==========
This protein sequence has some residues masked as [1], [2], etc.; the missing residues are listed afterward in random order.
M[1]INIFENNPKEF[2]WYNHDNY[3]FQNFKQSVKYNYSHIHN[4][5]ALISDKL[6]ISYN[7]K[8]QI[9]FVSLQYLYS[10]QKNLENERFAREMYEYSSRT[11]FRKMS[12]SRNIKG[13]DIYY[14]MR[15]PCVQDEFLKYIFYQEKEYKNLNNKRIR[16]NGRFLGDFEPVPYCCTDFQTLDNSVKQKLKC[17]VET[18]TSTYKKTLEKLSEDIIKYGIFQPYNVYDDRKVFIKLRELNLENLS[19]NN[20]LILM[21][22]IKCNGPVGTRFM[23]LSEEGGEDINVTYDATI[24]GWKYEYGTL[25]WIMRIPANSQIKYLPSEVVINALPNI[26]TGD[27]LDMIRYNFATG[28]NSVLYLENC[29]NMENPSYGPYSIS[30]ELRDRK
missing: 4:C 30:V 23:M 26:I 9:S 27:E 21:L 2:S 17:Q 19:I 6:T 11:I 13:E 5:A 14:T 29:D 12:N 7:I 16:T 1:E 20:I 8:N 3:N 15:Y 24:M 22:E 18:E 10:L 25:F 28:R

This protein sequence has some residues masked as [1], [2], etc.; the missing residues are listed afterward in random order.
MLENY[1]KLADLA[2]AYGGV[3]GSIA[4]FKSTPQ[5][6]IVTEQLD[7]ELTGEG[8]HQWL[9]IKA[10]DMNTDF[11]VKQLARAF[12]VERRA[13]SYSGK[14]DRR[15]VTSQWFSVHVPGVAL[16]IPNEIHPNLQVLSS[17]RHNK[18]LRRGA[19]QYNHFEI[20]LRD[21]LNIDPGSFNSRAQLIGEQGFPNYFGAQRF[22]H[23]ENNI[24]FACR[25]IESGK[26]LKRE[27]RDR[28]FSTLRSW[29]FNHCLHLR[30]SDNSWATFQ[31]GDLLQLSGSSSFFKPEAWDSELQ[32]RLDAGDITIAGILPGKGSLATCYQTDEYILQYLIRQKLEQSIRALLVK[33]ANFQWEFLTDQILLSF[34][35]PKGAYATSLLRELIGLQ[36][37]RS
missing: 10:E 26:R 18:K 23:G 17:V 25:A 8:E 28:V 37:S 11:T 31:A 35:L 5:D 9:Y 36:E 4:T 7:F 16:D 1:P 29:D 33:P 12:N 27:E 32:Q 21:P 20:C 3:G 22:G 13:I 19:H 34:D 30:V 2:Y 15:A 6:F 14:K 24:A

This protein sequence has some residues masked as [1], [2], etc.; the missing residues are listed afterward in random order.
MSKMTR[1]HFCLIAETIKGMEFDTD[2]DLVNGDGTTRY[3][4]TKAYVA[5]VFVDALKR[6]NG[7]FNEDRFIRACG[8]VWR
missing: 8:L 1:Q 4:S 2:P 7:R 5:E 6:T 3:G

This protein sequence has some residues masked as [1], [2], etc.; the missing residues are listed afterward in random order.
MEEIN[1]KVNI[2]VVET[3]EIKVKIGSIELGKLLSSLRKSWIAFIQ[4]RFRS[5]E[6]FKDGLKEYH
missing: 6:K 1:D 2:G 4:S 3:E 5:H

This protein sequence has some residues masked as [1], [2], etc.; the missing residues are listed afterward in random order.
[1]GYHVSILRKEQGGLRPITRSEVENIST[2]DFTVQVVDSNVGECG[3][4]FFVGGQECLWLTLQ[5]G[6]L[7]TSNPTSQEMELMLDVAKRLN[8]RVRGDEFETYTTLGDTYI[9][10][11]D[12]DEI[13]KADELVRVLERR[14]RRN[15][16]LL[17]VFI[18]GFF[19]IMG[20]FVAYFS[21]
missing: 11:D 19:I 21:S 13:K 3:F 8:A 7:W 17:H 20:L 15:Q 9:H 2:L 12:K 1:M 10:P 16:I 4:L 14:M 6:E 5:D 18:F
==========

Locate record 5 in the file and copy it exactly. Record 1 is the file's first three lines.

This protein sequence has some residues masked as [1], [2], etc.; the missing residues are listed afterward in random order.
[1]GYHVSILRKEQGGLRPITRSEVENIST[2]DFTVQVVDSNVGECG[3][4]FFVGGQECLWLTLQ[5]G[6]L[7]TSNPTSQEMELMLDVAKRLN[8]RVRGDEFETYTTLGDTYI[9][10][11]D[12]DEI[13]KADELVRVLERR[14]RRN[15][16]LL[17]VFI[18]GFF[19]IMG[20]FVAYFS[21]
missing: 11:D 19:I 21:S 13:K 3:F 8:A 7:W 17:H 20:L 15:Q 9:H 2:L 12:K 1:M 10:P 16:I 4:L 14:M 6:E 5:D 18:F